Transportation, taxation and the COVID-19 pandemic were three of the biggest issues candidates from the Abbotsford South riding bandied about during an all-candidates meeting conducted via Zoom on Thursday afternoon.
Bruce Banman from the BC Liberal Party, Aird Flavelle of the BC Green Party and Laura-Lynn Thompson from the Christian Heritage Party of BC were the three participants. BC NDP candidate Inder Johal was not present at the event.
The meeting, hosted by the Abbotsford Chamber of Commerce, the Fraser Valley Real Estate Board and the Fraser Valley Indo-Canadian Business Association, opened at noon and saw representatives from those groups and members of the general public submit questions.
Banman, who currently serves as a City of Abbotsford councillor and was a former mayor, stated that he has the necessary local knowledge and experience to take on the role. He said becoming an MLA will allow him to tackle bigger issues like the widening of Highway 1.
Banman and Flavelle sounded remarkably similar on their ideas to fix the gridlock on the highway, with both candidates stating they want more transit options available to commuters. The key difference between the two was that Flavelle only wants lanes opened up for commercial vehicles or buses while Banman wants an expanded highway open to all commuters. Banman previously had worked on an extension of an additional lane of Highway 1 to the Whatcom Road exit.
Thompson also agreed that the highway should be widened, and questioned why the NDP and Liberal parties had not solved this issue after so many years of being in power.
Banman also shared his vision for a rapid rail transit system that he would like to see stretch from Hope to Surrey and connect the region to Metro Vancouver. Despite this dream, Banman also said he would be reluctant to have Abbotsford join TransLink – while Flavelle and Thompson both supported that idea.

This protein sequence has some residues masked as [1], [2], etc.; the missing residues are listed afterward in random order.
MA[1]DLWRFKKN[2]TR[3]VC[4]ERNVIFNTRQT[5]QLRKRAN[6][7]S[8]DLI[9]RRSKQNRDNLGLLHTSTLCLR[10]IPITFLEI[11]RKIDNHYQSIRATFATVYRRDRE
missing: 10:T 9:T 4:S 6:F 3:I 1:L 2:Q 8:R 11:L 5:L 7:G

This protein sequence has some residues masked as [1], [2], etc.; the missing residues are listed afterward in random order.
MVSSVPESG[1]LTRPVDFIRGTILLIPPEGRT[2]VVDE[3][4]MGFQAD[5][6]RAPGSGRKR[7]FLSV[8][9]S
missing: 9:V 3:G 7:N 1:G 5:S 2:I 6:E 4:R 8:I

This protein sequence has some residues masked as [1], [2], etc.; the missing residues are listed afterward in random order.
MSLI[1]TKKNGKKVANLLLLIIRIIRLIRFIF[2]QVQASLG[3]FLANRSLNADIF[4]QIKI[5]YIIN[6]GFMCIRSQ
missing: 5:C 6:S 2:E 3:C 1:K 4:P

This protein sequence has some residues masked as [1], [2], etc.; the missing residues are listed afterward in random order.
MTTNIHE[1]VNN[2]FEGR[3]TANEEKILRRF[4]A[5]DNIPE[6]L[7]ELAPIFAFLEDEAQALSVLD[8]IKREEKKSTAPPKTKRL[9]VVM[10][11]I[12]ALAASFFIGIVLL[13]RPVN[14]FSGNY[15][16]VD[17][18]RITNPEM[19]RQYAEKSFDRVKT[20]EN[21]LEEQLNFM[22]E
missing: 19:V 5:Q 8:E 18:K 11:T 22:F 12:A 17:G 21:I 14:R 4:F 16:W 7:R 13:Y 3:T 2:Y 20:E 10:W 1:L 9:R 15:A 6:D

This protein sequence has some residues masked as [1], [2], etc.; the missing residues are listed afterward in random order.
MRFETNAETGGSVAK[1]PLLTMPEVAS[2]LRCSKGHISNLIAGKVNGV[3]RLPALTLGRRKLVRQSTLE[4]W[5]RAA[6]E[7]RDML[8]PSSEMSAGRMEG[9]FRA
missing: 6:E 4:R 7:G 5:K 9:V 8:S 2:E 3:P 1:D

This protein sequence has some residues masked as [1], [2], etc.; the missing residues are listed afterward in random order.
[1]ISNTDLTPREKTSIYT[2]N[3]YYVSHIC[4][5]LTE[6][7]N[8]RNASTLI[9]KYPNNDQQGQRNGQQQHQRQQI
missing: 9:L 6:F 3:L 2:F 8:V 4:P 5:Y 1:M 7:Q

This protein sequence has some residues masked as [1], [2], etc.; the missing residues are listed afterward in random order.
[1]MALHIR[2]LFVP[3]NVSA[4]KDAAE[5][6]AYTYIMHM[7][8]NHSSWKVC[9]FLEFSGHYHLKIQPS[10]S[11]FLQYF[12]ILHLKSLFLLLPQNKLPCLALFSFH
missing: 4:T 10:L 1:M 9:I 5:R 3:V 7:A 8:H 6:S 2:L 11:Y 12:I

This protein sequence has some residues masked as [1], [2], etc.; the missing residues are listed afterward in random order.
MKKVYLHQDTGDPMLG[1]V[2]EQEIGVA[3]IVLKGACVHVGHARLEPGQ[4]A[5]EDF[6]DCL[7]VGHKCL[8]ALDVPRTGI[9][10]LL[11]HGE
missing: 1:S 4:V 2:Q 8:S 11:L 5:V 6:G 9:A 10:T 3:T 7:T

The BC Liberal Party’s plan to eliminate the provincial sales tax for one year and then bring it back at a reduced rate the following year was also discussed, with Flavelle questioning how the government would be able to make up that lost taxation revenue.
Banman stated the extra money in the pockets of voters would stimulate the local economy. Thompson said she would hold a referendum on removal of the PST and said health care costs are a bigger financial drain, with taxpayers footing the bill for sex change operations under current governments.
Recovery from the COVID-19 pandemic was important for all three candidates, with Thompson saying the BC NDP mishandled the lockdown. She said such severe restrictions were not needed. Thompson said COVID-19 doesn’t affect children and added that most people in B.C. don’t know anyone who has had the virus. She said the demand for masks isn’t helpful and we are living in fear.
Banman said he personally knows someone who has died from COVID-19, but agreed that the BC NDP’s reopening plan has been poor. He said parents must be given safe options and more discussion needs to occur. Flavelle said he was flabbergasted that schools have been opened and he is worried about the safety of children in schools.
Thompson added that the shutdown was not necessary and many businesses were hurt by the decisions made by the government. She mentioned that she was in Abbotsford recently and wanted to go to Earls Restaurant, but that, because of the lockdown, the establishment was closed. Banman rebutted, stating that Earls hasn’t been open in Abbotsford for many years and Thompson isn’t aware of that fact because she doesn’t live in the community.
Thompson, who is the leader of the CHP, claimed that her party is free of corruption and urged Abbotsford voters to give her a chance. She said corruption in the established parties runs all the way from Prime Minister Justin Trudeau to Banman himself, who she said has many people in Abbotsford upset about a casino deal many years ago.
Banman said he wasn’t in power during the casino scandal and reiterated that Thompson does not live here and isn’t sure what she’s talking about.
All three candidates seemed to agree that more can be done to work with First Nations people in B.C. and also that seniors deserve more assistance, especially during the COVID-19 era. All three also blamed the BC NDP for ongoing issues involving landlords and tenants.
This was the final all-candidates meeting scheduled before the election on Oct. 24.